(This page is a stub).
In biography, memory is fairly unimportant. For example, when I wrote the biography of immunologist and Nobel Prize winner Niels K. Jerne, the written sources provided the bulk of the empirical material. His own memories, reported in the interviews we did together during the last six years of his life, were less important and did not, with a few significant exceptions, have much impact on my reconstruction of his life and work.
Autobiography is different. Most autobiographical authors draw heavily on their memories, of themselves, others, events, places, etc. In principle, the author can decide to base the story entirely on the documents in his or her personal archive, but even then memory can not be erased and it will always somehow interfere with the interpretation of the sources. However subjective and distorted, memories are the icing on the autobiographical cake.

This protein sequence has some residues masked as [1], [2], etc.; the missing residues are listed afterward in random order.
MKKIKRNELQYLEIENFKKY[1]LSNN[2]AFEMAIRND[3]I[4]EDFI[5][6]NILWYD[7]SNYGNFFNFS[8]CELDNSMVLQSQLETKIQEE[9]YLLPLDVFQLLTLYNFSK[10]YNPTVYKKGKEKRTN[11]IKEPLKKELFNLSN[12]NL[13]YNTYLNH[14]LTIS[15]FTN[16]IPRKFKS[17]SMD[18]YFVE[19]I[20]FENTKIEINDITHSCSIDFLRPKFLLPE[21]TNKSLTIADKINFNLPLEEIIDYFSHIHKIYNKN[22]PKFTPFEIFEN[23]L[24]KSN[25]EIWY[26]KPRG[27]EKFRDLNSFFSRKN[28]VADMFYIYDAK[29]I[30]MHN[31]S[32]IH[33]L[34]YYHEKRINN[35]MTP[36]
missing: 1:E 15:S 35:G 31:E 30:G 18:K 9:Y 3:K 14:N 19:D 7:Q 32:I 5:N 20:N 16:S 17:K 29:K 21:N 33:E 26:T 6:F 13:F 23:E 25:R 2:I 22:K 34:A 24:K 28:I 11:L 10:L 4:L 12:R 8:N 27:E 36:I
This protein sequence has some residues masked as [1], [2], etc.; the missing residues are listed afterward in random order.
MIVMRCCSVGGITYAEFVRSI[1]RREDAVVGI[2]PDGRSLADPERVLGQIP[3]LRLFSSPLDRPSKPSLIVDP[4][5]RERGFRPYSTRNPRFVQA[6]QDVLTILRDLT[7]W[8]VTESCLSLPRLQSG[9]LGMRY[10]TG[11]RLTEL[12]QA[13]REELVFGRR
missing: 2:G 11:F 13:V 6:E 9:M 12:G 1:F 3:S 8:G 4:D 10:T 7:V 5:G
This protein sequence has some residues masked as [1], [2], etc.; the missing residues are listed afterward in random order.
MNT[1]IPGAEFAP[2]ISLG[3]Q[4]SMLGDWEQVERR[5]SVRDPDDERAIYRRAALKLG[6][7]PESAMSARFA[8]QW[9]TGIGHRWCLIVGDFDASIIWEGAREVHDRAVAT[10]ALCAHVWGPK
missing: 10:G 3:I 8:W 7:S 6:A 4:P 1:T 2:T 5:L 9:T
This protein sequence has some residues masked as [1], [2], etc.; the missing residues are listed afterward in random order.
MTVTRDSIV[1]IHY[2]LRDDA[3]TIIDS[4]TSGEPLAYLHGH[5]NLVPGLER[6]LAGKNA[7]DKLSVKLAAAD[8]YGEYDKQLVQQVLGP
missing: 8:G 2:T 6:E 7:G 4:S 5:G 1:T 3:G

My case is no exception: from the very beginning of this undertaking I have experienced a constant stream of both revoked and new memories of life past — experiences that have made me reflect on the role of memory and memory reports in the construction of an autobiography.
On the following pages, I will discuss these experiences, with special emphasis on the role memory can play for the care of self and graceful ageing.
I should add that there exists a huge research literature on memory to draw on; fortunately that part which deals specifically with memory in autobiographical writing is much smaller and apparently more digestable.
(I have not organised the subpages on memory yet)